The Marine Stewardship Council (MSC), set up in 1997 by the World Wildlife Fund (WWF) and Unilever, is currently the most advanced certification system for fish and seafood, but also the most controversial. At a global level, 2,500 seafood products have the MSC’s blue eco-certification: 4% of the global catch recorded by the FAO. Products currently in the evaluation stage represent another 3% of the global catch.
In collaboration with Unilever, the WWF is working on a certification system for aquaculture products modeled on the Marine Stewardship Council. The new scheme, to be called the Aquaculture Stewardship Council, should be ready in a year or two.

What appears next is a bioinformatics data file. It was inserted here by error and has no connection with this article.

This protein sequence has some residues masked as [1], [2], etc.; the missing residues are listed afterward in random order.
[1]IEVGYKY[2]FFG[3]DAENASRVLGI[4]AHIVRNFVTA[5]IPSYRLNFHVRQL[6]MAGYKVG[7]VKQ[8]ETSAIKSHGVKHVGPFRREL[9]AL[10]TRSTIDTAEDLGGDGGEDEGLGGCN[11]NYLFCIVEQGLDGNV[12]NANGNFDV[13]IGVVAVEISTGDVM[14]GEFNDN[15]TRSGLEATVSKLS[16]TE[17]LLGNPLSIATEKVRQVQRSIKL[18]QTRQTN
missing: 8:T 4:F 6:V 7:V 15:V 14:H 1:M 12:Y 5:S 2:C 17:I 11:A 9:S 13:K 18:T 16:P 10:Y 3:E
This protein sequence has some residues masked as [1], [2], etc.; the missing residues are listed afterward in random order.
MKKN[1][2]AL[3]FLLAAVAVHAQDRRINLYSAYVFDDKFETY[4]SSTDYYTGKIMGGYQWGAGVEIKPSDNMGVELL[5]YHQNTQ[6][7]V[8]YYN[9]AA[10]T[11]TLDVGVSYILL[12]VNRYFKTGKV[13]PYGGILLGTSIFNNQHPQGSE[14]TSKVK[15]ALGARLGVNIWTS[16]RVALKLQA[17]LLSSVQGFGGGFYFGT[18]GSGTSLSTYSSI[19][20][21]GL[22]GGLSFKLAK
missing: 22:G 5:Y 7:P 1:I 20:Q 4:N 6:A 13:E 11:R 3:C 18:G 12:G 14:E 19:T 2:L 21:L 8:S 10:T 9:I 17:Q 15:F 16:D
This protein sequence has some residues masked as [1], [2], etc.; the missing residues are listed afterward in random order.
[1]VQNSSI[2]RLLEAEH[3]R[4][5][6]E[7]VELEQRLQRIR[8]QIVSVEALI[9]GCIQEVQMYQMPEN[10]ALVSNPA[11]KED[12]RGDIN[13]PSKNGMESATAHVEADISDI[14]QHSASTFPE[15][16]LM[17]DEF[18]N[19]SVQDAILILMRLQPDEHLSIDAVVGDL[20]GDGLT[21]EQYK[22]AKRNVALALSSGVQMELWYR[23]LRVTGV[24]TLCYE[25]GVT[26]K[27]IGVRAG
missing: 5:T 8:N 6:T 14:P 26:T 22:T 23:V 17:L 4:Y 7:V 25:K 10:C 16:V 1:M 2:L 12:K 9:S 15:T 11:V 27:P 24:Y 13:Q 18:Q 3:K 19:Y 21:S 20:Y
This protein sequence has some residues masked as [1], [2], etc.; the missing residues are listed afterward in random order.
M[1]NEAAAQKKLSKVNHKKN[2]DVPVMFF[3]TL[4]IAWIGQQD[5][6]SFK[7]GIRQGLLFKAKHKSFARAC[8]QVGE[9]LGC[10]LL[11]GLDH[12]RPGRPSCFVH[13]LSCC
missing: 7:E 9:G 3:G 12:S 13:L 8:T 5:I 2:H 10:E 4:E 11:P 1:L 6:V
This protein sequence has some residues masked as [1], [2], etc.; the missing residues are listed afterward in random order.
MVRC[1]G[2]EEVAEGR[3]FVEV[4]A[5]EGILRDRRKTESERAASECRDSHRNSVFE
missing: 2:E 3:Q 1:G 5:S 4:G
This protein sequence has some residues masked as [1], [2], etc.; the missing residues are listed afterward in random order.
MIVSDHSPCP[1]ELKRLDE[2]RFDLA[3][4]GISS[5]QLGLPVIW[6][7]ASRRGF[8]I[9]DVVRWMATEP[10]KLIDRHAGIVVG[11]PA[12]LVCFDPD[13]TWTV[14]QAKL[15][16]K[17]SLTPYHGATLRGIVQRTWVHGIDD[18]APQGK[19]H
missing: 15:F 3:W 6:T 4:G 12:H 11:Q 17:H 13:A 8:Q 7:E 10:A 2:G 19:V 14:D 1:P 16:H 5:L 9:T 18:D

Many NGOs are fiercely opposed to this plan. They claim that certification projects for shrimp or salmon farms only serve the interests of big business and are financed, at least in part, by the food industry, and in particular Unilever.
The organizations also accuse the WWF of not taking into account the interests of local people who live in the farming zones and refusing to invite community representatives from the six regions of the world most affected by aquaculture to their discussions.
To find out more, read about the WWF’s round-table discussions on the subject: Aquaculture Dialogues